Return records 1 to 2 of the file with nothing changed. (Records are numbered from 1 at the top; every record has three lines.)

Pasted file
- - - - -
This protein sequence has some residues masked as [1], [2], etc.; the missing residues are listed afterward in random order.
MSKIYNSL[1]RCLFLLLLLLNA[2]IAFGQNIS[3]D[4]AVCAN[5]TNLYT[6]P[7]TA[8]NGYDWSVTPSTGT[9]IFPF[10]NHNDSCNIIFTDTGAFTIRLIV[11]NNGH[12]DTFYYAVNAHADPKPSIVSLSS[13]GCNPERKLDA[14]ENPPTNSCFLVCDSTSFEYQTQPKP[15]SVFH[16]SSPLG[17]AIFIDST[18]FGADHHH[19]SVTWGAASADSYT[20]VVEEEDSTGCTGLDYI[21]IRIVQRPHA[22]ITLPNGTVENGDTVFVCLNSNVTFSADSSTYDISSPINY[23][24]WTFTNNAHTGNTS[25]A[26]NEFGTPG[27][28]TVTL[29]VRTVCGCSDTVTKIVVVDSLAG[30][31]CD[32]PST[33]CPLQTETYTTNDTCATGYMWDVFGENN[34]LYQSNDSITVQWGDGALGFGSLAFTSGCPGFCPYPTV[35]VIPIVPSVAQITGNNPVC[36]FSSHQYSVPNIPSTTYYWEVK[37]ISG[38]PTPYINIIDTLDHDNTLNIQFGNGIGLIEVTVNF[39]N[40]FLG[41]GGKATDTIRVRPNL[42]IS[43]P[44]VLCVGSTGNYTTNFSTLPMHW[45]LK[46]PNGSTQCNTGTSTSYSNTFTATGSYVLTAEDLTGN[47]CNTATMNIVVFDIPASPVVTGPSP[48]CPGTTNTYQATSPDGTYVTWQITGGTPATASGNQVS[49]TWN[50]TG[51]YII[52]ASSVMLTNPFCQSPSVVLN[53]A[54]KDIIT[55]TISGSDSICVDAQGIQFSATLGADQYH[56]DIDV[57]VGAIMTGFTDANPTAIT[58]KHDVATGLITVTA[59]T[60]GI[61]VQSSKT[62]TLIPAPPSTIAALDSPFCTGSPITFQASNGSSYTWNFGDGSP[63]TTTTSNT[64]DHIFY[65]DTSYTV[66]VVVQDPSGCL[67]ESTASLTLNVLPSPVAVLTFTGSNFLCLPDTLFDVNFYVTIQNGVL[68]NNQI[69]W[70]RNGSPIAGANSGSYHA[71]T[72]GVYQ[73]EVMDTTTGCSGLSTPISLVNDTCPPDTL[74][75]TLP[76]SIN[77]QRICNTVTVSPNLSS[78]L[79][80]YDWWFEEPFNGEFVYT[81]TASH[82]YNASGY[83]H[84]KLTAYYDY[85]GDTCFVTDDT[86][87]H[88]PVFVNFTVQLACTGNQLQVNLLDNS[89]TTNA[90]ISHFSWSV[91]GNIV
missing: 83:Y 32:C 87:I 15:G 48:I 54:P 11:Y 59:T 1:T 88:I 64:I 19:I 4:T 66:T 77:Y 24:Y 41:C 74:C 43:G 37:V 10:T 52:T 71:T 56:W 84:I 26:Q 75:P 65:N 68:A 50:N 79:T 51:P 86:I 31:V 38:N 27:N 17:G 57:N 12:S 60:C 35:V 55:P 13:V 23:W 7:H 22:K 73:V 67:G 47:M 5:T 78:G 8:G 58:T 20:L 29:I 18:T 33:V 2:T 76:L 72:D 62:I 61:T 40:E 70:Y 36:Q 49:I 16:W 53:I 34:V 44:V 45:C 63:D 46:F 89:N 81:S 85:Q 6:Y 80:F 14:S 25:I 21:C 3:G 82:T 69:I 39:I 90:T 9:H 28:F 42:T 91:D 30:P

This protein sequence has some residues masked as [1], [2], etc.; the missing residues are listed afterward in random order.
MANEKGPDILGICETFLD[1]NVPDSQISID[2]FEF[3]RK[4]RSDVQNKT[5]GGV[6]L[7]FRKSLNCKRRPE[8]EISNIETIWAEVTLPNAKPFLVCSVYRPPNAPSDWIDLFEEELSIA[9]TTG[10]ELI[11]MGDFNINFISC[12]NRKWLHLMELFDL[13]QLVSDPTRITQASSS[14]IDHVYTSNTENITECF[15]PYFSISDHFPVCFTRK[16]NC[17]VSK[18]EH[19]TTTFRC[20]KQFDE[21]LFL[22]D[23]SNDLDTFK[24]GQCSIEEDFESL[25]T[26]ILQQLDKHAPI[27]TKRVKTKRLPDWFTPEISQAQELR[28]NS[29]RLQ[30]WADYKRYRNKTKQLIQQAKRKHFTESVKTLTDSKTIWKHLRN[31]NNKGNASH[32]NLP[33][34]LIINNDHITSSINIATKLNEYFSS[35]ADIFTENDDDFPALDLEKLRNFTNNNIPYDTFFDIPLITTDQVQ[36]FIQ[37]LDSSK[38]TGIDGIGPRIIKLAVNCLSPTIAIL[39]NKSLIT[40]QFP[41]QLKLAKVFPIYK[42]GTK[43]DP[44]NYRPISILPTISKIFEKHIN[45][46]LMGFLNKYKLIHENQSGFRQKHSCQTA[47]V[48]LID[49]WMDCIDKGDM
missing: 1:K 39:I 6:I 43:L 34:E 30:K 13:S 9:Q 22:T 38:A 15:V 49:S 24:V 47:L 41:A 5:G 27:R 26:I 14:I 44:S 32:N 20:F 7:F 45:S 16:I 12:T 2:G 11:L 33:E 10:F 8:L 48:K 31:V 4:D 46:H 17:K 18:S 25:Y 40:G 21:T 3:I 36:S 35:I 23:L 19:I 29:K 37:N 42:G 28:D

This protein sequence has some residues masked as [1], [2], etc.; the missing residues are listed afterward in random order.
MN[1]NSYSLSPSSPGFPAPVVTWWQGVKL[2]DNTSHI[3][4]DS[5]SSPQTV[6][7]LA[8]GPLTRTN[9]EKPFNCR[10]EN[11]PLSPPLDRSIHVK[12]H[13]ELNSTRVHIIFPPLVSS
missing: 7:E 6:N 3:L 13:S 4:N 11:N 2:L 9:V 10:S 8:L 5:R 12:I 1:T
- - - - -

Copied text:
This protein sequence has some residues masked as [1], [2], etc.; the missing residues are listed afterward in random order.
MSKIYNSL[1]RCLFLLLLLLNA[2]IAFGQNIS[3]D[4]AVCAN[5]TNLYT[6]P[7]TA[8]NGYDWSVTPSTGT[9]IFPF[10]NHNDSCNIIFTDTGAFTIRLIV[11]NNGH[12]DTFYYAVNAHADPKPSIVSLSS[13]GCNPERKLDA[14]ENPPTNSCFLVCDSTSFEYQTQPKP[15]SVFH[16]SSPLG[17]AIFIDST[18]FGADHHH[19]SVTWGAASADSYT[20]VVEEEDSTGCTGLDYI[21]IRIVQRPHA[22]ITLPNGTVENGDTVFVCLNSNVTFSADSSTYDISSPINY[23][24]WTFTNNAHTGNTS[25]A[26]NEFGTPG[27][28]TVTL[29]VRTVCGCSDTVTKIVVVDSLAG[30][31]CD[32]PST[33]CPLQTETYTTNDTCATGYMWDVFGENN[34]LYQSNDSITVQWGDGALGFGSLAFTSGCPGFCPYPTV[35]VIPIVPSVAQITGNNPVC[36]FSSHQYSVPNIPSTTYYWEVK[37]ISG[38]PTPYINIIDTLDHDNTLNIQFGNGIGLIEVTVNF[39]N[40]FLG[41]GGKATDTIRVRPNL[42]IS[43]P[44]VLCVGSTGNYTTNFSTLPMHW[45]LK[46]PNGSTQCNTGTSTSYSNTFTATGSYVLTAEDLTGN[47]CNTATMNIVVFDIPASPVVTGPSP[48]CPGTTNTYQATSPDGTYVTWQITGGTPATASGNQVS[49]TWN[50]TG[51]YII[52]ASSVMLTNPFCQSPSVVLN[53]A[54]KDIIT[55]TISGSDSICVDAQGIQFSATLGADQYH[56]DIDV[57]VGAIMTGFTDANPTAIT[58]KHDVATGLITVTA[59]T[60]GI[61]VQSSKT[62]TLIPAPPSTIAALDSPFCTGSPITFQASNGSSYTWNFGDGSP[63]TTTTSNT[64]DHIFY[65]DTSYTV[66]VVVQDPSGCL[67]ESTASLTLNVLPSPVAVLTFTGSNFLCLPDTLFDVNFYVTIQNGVL[68]NNQI[69]W[70]RNGSPIAGANSGSYHA[71]T[72]GVYQ[73]EVMDTTTGCSGLSTPISLVNDTCPPDTL[74][75]TLP[76]SIN[77]QRICNTVTVSPNLSS[78]L[79][80]YDWWFEEPFNGEFVYT[81]TASH[82]YNASGY[83]H[84]KLTAYYDY[85]GDTCFVTDDT[86][87]H[88]PVFVNFTVQLACTGNQLQVNLLDNS[89]TTNA[90]ISHFSWSV[91]GNIV
missing: 83:Y 32:C 87:I 15:G 48:I 54:P 11:Y 59:T 1:T 88:I 64:I 19:I 4:T 66:T 77:Y 24:Y 41:C 74:C 43:G 37:V 10:T 52:T 71:T 56:W 84:I 26:Q 75:P 65:N 68:A 50:N 79:T 51:P 86:I 31:V 38:N 27:N 17:G 57:N 12:S 60:C 35:V 55:P 13:V 23:W 7:H 22:K 73:V 67:G 47:M 5:T 78:G 8:G 58:T 20:L 29:I 18:T 33:V 2:T 76:L 72:D 62:I 61:T 40:E 70:Y 36:Q 49:I 16:W 53:I 34:V 44:V 45:C 63:D 46:F 89:N 81:S 85:Q 6:Y 80:F 14:S 25:I 21:C 3:G 82:T 69:I 39:I 90:T 9:H 28:F 42:T 91:D 30:P

This protein sequence has some residues masked as [1], [2], etc.; the missing residues are listed afterward in random order.
MANEKGPDILGICETFLD[1]NVPDSQISID[2]FEF[3]RK[4]RSDVQNKT[5]GGV[6]L[7]FRKSLNCKRRPE[8]EISNIETIWAEVTLPNAKPFLVCSVYRPPNAPSDWIDLFEEELSIA[9]TTG[10]ELI[11]MGDFNINFISC[12]NRKWLHLMELFDL[13]QLVSDPTRITQASSS[14]IDHVYTSNTENITECF[15]PYFSISDHFPVCFTRK[16]NC[17]VSK[18]EH[19]TTTFRC[20]KQFDE[21]LFL[22]D[23]SNDLDTFK[24]GQCSIEEDFESL[25]T[26]ILQQLDKHAPI[27]TKRVKTKRLPDWFTPEISQAQELR[28]NS[29]RLQ[30]WADYKRYRNKTKQLIQQAKRKHFTESVKTLTDSKTIWKHLRN[31]NNKGNASH[32]NLP[33][34]LIINNDHITSSINIATKLNEYFSS[35]ADIFTENDDDFPALDLEKLRNFTNNNIPYDTFFDIPLITTDQVQ[36]FIQ[37]LDSSK[38]TGIDGIGPRIIKLAVNCLSPTIAIL[39]NKSLIT[40]QFP[41]QLKLAKVFPIYK[42]GTK[43]DP[44]NYRPISILPTISKIFEKHIN[45][46]LMGFLNKYKLIHENQSGFRQKHSCQTA[47]V[48]LID[49]WMDCIDKGDM
missing: 1:K 39:I 6:I 43:L 34:E 30:K 13:S 9:Q 22:T 38:A 15:V 49:S 24:V 47:L 41:A 5:G 27:R 26:I 14:I 44:S 32:N 20:F 7:F 45:S 16:I 12:T 2:G 11:L 33:E 10:F 8:L 48:K 31:V 4:D 46:H 17:K 18:S 25:Y 40:G 21:T 3:I 36:S 35:I 23:L 19:I 29:K 37:N 42:G 28:D